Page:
During the Holocaust, French state rail company SNCF transported approximately 76,000 French Jews to Nazi concentration camps around Europe. Families of the victims and survivors have called on the company to pay reparations, however the current executives insist that the company had no control over rail operations during the Nazi occupation of France.
After years of seeking reparations from the railway, the United States negotiated a deal with the French government in 2014 to create a $60 million fund to compensate the victims and families of those deported to Nazi death camps on French trains. This money is available to survivors of the deportations, as well as spouses or family members of deportees who died during or after the war. Survivors are expected to be paid approximately $100,000 once the government determines the eligibility of the applicants.
The French government has paid out more than $6 billion in compensation to French citizens over the years, but the money in this fund is reserved for U.S. citizens and Israelis. The U.S. State Department estimated that several hundred Holocaust survivors in the United States are eligible for this compensation, as well as thousands of families, spouses, and heirs.
Individuals had until May 31, 2016 to apply for these reparations. In total, approximately 700 people applied for compensation under this agreement.
The U.S. State Department announced in September 2016 that they had paid or approved payment for 90 reparation claims, to the tune of $11 million. These payments were the first French compensation payments ever made to Holocaust survivors who settled in the United States, Israel, Canada, and other countries who do not have formal reparation agreements with France. Previous French reparation payments only covered French citizens and individuals residing in four countries that had bilateral agreements with France. Additionally, this is the first compensation program to include heirs of people who died before receiving their payments.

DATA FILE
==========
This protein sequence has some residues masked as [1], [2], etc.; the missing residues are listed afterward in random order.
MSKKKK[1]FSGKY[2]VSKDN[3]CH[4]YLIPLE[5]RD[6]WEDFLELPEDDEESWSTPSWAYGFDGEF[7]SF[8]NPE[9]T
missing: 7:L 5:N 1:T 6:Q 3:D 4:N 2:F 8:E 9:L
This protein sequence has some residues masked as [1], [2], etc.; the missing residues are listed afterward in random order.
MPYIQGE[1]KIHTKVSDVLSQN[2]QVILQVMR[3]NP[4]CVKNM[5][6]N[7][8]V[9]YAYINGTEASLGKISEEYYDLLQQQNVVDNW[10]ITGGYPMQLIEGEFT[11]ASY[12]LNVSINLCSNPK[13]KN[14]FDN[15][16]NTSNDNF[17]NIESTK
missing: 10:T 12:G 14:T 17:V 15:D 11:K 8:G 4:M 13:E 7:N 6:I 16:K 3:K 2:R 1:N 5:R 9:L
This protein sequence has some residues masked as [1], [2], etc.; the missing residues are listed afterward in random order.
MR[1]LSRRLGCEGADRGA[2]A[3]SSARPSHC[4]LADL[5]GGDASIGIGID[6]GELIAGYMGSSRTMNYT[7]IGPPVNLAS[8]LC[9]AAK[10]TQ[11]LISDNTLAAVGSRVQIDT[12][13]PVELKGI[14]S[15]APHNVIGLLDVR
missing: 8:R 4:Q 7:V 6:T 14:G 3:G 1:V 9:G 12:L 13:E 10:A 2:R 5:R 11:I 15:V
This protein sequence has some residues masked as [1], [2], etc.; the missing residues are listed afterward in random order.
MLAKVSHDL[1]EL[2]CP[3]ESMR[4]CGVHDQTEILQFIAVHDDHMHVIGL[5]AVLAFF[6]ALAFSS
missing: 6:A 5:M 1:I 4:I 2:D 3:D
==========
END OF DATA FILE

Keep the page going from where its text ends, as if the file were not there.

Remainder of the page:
A second round of applications was opened on September 14, 2016, with a cut-off date of January 20, 2017. State Department officials clarified that all money allocated in the fund will be paid out, and all excess funds will be redistributed among the applicants.
Source: Charlton, Angela. “French state rail company to compensate Holocaust deportees,” Times of Israel (November 3, 2015);
Shaver, Katherine. “U.S. begins paying out reparations from France to Holocaust survivors and their heirs,” Washington Post, (September 15, 2016)